No area of its endeavours has been left untouched. Probably the least interesting fact is that there is, of course, more power. A lot more power as it happens. Thanks to bigger turbos and a remap, an additional 75bhp has been coaxed from the 4-litre twin-turbo V8, pushing its output up to 577bhp though this remains shy of the 603bhp the same engine already produces in the E63 AMG saloon. More thought has gone into the chassis, which benefits not only from the usual changes to spring, damper and roll bar rates, but coilover suspension units, a wider track and an additional three sections of rubber on the rear tyres.
But this is merely the start. The GT R is the first Mercedes to feature a four-wheel steering system like those already seen from Porsche and Ferrari. It turns the rear wheels in opposite directions to those at the front at low speed effectively to shorten the wheelbase and enhance agility, and in the same direction thereafter to promote stability.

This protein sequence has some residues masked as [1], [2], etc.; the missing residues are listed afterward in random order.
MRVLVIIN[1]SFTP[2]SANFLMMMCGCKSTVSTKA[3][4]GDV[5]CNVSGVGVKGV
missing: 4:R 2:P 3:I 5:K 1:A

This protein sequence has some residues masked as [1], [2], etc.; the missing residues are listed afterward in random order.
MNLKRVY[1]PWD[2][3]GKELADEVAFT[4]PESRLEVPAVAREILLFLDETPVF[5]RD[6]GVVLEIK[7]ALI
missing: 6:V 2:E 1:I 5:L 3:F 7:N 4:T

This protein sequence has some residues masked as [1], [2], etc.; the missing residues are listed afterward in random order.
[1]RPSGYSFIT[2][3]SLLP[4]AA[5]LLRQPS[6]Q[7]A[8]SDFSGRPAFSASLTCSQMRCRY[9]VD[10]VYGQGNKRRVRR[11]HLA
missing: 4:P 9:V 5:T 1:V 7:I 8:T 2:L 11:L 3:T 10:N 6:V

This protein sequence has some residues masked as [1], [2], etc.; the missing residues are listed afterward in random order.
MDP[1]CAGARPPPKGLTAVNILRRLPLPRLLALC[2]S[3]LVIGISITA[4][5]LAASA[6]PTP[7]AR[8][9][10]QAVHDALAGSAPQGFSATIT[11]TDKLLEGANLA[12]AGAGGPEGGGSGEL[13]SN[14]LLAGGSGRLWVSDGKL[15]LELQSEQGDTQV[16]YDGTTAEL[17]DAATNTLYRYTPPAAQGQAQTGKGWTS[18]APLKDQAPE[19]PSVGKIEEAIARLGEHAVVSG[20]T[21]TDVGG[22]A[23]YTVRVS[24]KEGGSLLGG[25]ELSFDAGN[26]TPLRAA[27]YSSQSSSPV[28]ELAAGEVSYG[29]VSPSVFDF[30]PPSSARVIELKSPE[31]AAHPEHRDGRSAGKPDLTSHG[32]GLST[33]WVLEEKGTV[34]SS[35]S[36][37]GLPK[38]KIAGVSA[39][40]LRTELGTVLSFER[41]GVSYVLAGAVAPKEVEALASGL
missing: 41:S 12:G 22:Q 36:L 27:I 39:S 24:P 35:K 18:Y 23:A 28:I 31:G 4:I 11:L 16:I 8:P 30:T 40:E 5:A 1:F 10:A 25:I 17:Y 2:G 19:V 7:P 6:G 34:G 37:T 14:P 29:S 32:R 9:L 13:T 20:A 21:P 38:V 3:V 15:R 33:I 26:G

But big tyres, four-wheel steering and beefed up suspension all add weight, so AMG counters that with materials like carbon fibre for the front wings, roof, rear spoiler and under-car bracing, magnesium for the front cross-member and titanium for the exhausts. AMG has dropped the final drive ratio and stacked its seven gears more closely together, too. It also comes with an invisible deployable front spoiler to increase downforce at high speeds, a proper double element rear diffuser and that carbon, adjustable rear wing. So if you’re wondering how Mercedes can justify the extra £30,000 over the AMG GT S, in these myriad modifications lies at least some of the answer.